Hear something no human has heard before: the winds of Mars!
Friday, December 7, 2018, 8:53 PM - Want to listen to something amazing? Be one of the first people, ever, to hear the winds on Mars, thanks to NASA's new InSight lander!
It's been less than two weeks since InSight touched down on the surface of the Red Planet, but it is already sending back amazing things for us to marvel at.
Sure, the images it has already transmitted are great! They show off the lander, its components, and its surroundings, in clear detail, and these are just the beginning!
NASA InSight snapped this raw photo using its arm-mounted instrument deployment camera. Shown are the lander's arm (top), its 2.2 metre wide solar panel, one of its two TWINS temperature and wind sensors (left of centre), its UHF antenna (bottom centre), its SEIS seimometer (bottom left), and the white dome (centre left) currently covers its pressure sensor. Credit: NASA/JPL-Caltech
The latest release from the InSight team is truly a first, though! The very first time that humans have heard the sounds of the winds on Mars!
The clip is only 20 seconds long, but it is so worth it! Listen below!
That rumbling noise was the vibrations, caused by the wind flowing over InSight's solar panels, which were recorded by the lander's sensitive seismometer. Below is what InSight's weather station recorded - specifically the low-frequency infrasound detected by its atmospheric pressure sensor.
The vibrations have been shifted up into the human audible range, and sped up so that we can make sense of them, but it really sounds like if you were sitting on the lander's deck, hearing the winds whistle by your ears!
We've seen the surface of Mars, through pictures. We've even touched pieces of Mars, because we've found Martian meteorites here on Earth. We've examined Mars' atmosphere with landers and rovers and satellites.
We've never before been able to HEAR the sounds of the wind on Mars, though. Wow!
"Capturing this audio was an unplanned treat," said InSight principal investigator Bruce Banerdt, according to NASA. "But one of the things our mission is dedicated to is measuring motion on Mars, and naturally that includes motion caused by sound waves."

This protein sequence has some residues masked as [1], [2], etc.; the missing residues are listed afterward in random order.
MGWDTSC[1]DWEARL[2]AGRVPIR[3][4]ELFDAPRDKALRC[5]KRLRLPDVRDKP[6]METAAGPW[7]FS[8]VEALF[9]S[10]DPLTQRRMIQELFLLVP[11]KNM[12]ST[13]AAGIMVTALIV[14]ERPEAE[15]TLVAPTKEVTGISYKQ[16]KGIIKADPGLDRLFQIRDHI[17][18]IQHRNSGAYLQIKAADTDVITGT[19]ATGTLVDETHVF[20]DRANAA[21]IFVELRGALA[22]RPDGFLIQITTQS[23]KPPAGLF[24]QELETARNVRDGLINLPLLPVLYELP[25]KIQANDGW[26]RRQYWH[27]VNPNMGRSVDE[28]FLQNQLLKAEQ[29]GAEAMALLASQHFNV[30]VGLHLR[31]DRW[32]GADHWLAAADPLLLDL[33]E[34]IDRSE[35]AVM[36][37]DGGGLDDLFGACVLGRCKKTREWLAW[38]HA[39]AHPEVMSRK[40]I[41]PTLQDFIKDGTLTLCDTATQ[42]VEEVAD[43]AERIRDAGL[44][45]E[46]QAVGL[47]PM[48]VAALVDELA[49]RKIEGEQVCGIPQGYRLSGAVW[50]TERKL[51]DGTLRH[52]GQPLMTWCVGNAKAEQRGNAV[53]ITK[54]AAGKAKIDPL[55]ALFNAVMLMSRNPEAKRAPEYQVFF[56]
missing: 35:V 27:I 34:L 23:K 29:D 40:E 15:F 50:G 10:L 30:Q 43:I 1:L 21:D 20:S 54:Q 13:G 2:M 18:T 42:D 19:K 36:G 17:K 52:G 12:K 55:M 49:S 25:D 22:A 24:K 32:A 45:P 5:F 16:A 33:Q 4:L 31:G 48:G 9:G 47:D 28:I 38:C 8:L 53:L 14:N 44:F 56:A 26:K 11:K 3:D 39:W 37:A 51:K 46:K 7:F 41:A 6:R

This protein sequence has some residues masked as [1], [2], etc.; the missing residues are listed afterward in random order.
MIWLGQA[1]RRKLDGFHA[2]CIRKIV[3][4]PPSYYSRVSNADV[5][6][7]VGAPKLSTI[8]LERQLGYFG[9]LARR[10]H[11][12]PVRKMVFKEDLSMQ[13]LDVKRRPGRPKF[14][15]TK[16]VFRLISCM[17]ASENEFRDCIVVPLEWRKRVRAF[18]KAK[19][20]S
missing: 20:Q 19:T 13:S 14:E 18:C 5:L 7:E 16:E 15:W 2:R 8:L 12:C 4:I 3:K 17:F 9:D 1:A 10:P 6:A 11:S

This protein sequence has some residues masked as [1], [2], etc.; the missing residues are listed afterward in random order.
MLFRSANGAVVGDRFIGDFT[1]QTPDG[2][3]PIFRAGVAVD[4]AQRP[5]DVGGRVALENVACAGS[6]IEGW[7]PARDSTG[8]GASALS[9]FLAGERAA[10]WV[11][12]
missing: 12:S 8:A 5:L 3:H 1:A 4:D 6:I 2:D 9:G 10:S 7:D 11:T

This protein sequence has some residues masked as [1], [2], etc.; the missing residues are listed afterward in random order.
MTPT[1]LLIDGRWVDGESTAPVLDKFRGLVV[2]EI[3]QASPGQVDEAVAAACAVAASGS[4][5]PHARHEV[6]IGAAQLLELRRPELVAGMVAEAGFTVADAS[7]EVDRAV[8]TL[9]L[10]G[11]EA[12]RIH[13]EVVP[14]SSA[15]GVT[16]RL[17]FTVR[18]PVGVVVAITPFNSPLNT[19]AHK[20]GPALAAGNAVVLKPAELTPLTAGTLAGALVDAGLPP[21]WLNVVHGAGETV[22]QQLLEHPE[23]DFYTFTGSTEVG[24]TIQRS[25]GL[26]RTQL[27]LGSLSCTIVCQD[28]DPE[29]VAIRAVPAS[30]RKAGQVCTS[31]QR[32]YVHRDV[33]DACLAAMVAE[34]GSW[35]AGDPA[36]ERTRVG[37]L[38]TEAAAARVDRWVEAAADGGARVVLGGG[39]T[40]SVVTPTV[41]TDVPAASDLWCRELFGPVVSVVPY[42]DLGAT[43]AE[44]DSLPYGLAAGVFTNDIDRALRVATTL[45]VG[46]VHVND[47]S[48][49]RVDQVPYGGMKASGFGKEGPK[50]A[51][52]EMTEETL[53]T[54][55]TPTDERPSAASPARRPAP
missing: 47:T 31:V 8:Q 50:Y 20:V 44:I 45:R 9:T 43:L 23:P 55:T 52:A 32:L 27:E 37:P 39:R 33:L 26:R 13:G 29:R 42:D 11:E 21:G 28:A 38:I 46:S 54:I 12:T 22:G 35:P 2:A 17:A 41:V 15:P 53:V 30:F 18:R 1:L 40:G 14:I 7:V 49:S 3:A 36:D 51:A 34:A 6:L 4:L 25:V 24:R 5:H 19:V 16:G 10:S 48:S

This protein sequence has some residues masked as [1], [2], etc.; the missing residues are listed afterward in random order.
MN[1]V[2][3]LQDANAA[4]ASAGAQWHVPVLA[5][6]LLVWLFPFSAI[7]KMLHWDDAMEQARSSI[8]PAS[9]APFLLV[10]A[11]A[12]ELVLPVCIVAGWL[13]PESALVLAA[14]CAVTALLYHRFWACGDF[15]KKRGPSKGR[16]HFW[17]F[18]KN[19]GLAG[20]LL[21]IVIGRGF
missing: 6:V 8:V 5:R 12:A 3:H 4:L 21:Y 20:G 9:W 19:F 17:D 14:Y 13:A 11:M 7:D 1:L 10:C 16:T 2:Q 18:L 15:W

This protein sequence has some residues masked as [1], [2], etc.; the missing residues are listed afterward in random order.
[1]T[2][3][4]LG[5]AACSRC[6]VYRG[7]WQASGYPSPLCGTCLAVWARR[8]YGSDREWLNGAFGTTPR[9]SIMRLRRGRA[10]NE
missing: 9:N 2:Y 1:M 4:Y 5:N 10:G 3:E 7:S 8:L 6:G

According to NASA:
Two very sensitive sensors on the spacecraft detected these wind vibrations: an air pressure sensor inside the lander and a seismometer sitting on the lander's deck, awaiting deployment by InSight's robotic arm. The two instruments recorded the wind noise in different ways. The air pressure sensor, part of the Auxiliary Payload Sensor Subsystem (APSS), which will collect meteorological data, recorded these air vibrations directly. The seismometer recorded lander vibrations caused by the wind moving over the spacecraft's solar panels, which are each 7 feet (2.2 meters) in diameter and stick out from the sides of the lander like a giant pair of ears.
This is the only phase of the mission during which the seismometer, called the Seismic Experiment for Interior Structure (SEIS), will be capable of detecting vibrations generated directly by the lander. In a few weeks, it will be placed on the Martian surface by InSight's robotic arm, then covered by a domed shield to protect it from wind and temperature changes. It still will detect the lander's movement, though channeled through the Martian surface. For now, it's recording vibrational data that scientists later will be able to use to cancel out noise from the lander when SEIS is on the surface, allowing them to detect better actual marsquakes.
Keep watching for more to come from InSight!